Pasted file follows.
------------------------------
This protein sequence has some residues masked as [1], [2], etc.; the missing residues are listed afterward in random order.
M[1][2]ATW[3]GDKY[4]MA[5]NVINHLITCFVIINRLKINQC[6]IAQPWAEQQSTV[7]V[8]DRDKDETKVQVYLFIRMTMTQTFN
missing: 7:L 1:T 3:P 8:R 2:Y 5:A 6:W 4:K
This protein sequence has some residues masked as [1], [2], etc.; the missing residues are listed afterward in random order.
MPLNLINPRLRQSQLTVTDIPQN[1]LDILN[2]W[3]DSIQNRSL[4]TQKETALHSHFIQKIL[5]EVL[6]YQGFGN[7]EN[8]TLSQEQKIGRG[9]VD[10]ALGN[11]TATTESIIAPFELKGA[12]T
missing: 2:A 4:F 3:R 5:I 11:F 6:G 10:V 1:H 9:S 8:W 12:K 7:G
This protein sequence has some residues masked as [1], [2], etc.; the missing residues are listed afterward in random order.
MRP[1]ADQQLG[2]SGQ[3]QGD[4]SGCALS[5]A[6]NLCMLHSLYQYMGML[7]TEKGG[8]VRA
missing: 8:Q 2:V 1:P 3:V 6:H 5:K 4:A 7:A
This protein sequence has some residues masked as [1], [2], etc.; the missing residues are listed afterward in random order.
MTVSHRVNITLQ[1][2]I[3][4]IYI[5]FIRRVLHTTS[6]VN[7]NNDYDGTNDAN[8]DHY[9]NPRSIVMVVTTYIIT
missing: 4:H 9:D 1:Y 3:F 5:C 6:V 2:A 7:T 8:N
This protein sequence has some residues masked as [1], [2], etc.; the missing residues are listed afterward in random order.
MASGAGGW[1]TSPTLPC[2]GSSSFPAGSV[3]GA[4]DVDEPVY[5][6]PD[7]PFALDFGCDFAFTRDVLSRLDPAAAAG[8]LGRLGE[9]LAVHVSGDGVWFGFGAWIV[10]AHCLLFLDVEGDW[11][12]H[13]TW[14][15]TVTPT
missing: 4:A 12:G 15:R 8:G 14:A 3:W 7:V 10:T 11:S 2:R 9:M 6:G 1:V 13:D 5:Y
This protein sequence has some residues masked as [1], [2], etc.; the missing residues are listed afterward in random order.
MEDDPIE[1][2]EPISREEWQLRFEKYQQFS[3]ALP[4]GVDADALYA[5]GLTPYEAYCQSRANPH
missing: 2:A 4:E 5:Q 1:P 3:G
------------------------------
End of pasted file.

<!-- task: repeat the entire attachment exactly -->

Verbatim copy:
This protein sequence has some residues masked as [1], [2], etc.; the missing residues are listed afterward in random order.
M[1][2]ATW[3]GDKY[4]MA[5]NVINHLITCFVIINRLKINQC[6]IAQPWAEQQSTV[7]V[8]DRDKDETKVQVYLFIRMTMTQTFN
missing: 7:L 1:T 3:P 8:R 2:Y 5:A 6:W 4:K
This protein sequence has some residues masked as [1], [2], etc.; the missing residues are listed afterward in random order.
MPLNLINPRLRQSQLTVTDIPQN[1]LDILN[2]W[3]DSIQNRSL[4]TQKETALHSHFIQKIL[5]EVL[6]YQGFGN[7]EN[8]TLSQEQKIGRG[9]VD[10]ALGN[11]TATTESIIAPFELKGA[12]T
missing: 2:A 4:F 3:R 5:I 11:F 6:G 10:V 1:H 9:S 8:W 12:K 7:G
This protein sequence has some residues masked as [1], [2], etc.; the missing residues are listed afterward in random order.
MRP[1]ADQQLG[2]SGQ[3]QGD[4]SGCALS[5]A[6]NLCMLHSLYQYMGML[7]TEKGG[8]VRA
missing: 8:Q 2:V 1:P 3:V 6:H 5:K 4:A 7:A
This protein sequence has some residues masked as [1], [2], etc.; the missing residues are listed afterward in random order.
MTVSHRVNITLQ[1][2]I[3][4]IYI[5]FIRRVLHTTS[6]VN[7]NNDYDGTNDAN[8]DHY[9]NPRSIVMVVTTYIIT
missing: 4:H 9:D 1:Y 3:F 5:C 6:V 2:A 7:T 8:N
This protein sequence has some residues masked as [1], [2], etc.; the missing residues are listed afterward in random order.
MASGAGGW[1]TSPTLPC[2]GSSSFPAGSV[3]GA[4]DVDEPVY[5][6]PD[7]PFALDFGCDFAFTRDVLSRLDPAAAAG[8]LGRLGE[9]LAVHVSGDGVWFGFGAWIV[10]AHCLLFLDVEGDW[11][12]H[13]TW[14][15]TVTPT
missing: 4:A 12:G 15:R 8:G 14:A 3:W 7:V 10:T 11:S 2:R 9:M 6:G 1:V 13:D 5:Y
This protein sequence has some residues masked as [1], [2], etc.; the missing residues are listed afterward in random order.
MEDDPIE[1][2]EPISREEWQLRFEKYQQFS[3]ALP[4]GVDADALYA[5]GLTPYEAYCQSRANPH
missing: 2:A 4:E 5:Q 1:P 3:G